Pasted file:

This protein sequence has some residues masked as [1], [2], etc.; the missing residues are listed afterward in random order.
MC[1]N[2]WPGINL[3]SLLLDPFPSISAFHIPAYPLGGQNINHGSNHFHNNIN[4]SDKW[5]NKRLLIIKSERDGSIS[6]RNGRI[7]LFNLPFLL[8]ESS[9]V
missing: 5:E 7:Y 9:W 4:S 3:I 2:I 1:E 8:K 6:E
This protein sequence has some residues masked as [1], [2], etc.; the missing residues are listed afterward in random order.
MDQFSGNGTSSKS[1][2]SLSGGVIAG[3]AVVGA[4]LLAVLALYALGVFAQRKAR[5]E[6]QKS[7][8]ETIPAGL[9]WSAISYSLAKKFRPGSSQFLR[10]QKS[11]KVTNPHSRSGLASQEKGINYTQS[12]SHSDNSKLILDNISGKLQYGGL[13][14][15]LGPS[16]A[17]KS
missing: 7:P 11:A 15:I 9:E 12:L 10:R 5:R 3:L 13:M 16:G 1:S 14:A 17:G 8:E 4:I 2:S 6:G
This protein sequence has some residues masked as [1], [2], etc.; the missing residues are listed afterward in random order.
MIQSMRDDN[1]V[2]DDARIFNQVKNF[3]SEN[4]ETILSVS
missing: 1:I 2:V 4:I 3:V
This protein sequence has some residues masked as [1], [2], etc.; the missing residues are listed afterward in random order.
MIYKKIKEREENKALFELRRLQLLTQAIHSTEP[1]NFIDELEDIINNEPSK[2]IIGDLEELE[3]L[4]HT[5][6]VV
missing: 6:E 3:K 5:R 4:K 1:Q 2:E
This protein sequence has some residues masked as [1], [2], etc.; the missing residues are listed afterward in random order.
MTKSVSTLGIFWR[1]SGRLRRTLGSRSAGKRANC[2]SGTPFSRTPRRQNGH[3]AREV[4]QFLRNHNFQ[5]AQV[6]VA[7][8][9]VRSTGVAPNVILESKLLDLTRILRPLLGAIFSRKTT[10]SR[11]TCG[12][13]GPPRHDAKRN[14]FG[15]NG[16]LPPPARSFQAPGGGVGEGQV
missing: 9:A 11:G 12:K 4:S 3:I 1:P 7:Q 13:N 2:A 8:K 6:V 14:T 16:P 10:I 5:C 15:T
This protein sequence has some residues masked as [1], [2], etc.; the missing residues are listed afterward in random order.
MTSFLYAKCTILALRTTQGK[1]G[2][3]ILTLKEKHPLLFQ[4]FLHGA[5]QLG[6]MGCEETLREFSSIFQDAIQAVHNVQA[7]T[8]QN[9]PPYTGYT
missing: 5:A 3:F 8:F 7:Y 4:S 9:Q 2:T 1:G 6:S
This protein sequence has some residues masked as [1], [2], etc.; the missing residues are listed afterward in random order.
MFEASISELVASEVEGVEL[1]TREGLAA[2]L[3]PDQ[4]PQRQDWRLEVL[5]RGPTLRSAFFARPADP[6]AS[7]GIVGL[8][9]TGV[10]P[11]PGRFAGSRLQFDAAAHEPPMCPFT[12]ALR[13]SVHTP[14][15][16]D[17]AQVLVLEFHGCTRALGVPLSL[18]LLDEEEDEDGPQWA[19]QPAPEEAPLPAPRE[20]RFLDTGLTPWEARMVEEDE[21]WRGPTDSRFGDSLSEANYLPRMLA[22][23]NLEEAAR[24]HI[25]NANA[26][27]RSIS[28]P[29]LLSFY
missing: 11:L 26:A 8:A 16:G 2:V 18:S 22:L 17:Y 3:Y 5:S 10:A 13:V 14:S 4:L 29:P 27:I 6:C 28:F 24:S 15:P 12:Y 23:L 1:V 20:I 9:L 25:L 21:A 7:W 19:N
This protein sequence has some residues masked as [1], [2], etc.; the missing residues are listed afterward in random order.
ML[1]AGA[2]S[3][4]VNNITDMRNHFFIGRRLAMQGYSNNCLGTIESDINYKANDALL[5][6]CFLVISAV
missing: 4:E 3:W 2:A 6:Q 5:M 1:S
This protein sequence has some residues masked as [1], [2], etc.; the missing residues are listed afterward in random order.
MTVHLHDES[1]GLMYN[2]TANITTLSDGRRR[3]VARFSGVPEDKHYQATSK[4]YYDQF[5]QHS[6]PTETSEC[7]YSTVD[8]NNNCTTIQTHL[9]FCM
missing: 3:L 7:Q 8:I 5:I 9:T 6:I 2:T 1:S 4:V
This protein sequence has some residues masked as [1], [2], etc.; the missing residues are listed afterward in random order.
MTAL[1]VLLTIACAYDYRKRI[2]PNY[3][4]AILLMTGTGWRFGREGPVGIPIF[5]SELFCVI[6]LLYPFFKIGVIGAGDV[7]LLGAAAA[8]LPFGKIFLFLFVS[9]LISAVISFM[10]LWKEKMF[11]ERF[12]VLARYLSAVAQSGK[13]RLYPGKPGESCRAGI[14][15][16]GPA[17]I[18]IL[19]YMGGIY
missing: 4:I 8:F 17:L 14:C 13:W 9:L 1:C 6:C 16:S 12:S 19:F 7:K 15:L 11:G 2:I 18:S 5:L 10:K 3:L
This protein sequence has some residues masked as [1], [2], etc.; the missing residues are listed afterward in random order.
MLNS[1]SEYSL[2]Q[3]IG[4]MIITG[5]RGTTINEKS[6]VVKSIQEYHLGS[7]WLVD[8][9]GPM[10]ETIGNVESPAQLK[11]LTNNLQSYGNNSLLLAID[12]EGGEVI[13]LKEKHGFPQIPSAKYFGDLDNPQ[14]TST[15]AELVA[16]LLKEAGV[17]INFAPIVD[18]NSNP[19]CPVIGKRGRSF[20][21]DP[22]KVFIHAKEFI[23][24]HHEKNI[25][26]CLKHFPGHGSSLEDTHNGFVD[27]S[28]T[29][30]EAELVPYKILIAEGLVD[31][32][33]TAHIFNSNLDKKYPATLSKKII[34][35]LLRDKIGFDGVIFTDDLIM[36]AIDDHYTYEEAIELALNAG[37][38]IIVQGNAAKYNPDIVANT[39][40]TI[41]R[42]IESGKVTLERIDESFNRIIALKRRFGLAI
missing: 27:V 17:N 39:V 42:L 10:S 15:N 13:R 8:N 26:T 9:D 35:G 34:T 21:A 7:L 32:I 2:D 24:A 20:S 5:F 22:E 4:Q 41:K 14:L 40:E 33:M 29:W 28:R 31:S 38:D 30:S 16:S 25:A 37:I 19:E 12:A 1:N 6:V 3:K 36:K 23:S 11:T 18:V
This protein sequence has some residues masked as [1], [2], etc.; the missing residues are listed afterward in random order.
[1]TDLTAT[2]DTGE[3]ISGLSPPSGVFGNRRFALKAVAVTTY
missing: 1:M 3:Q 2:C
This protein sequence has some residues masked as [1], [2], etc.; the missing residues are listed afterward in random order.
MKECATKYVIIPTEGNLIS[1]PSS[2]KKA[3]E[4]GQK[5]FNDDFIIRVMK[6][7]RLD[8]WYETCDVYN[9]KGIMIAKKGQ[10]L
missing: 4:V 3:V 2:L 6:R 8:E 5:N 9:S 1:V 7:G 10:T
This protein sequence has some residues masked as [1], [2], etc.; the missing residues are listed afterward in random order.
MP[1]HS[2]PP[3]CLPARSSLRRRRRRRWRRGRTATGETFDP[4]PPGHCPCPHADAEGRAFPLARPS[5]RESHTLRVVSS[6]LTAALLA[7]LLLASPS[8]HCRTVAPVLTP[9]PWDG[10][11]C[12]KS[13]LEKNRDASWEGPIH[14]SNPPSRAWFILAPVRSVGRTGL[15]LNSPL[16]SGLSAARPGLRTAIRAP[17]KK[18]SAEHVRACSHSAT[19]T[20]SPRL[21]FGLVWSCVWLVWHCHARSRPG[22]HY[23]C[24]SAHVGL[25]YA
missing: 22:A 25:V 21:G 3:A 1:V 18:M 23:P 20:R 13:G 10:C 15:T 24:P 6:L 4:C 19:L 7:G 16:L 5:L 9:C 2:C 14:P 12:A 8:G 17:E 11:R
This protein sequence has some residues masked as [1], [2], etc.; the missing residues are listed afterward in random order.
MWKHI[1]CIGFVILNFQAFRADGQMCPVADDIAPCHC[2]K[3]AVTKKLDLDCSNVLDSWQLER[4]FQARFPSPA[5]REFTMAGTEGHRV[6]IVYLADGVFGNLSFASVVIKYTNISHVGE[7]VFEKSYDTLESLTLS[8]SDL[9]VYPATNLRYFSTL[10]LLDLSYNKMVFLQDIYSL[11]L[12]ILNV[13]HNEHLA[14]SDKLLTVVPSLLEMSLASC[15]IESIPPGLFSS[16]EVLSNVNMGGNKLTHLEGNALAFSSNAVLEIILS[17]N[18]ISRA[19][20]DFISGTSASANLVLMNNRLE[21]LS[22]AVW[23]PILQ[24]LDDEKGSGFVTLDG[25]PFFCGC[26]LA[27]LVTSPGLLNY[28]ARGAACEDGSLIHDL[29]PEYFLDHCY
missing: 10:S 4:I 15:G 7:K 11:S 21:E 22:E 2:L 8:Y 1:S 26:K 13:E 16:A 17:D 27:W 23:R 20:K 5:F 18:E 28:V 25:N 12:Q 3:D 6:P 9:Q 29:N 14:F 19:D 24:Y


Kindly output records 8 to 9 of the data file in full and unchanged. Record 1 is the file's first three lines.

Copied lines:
This protein sequence has some residues masked as [1], [2], etc.; the missing residues are listed afterward in random order.
ML[1]AGA[2]S[3][4]VNNITDMRNHFFIGRRLAMQGYSNNCLGTIESDINYKANDALL[5][6]CFLVISAV
missing: 4:E 3:W 2:A 6:Q 5:M 1:S
This protein sequence has some residues masked as [1], [2], etc.; the missing residues are listed afterward in random order.
MTVHLHDES[1]GLMYN[2]TANITTLSDGRRR[3]VARFSGVPEDKHYQATSK[4]YYDQF[5]QHS[6]PTETSEC[7]YSTVD[8]NNNCTTIQTHL[9]FCM
missing: 3:L 7:Q 8:I 5:I 9:T 6:I 2:T 1:S 4:V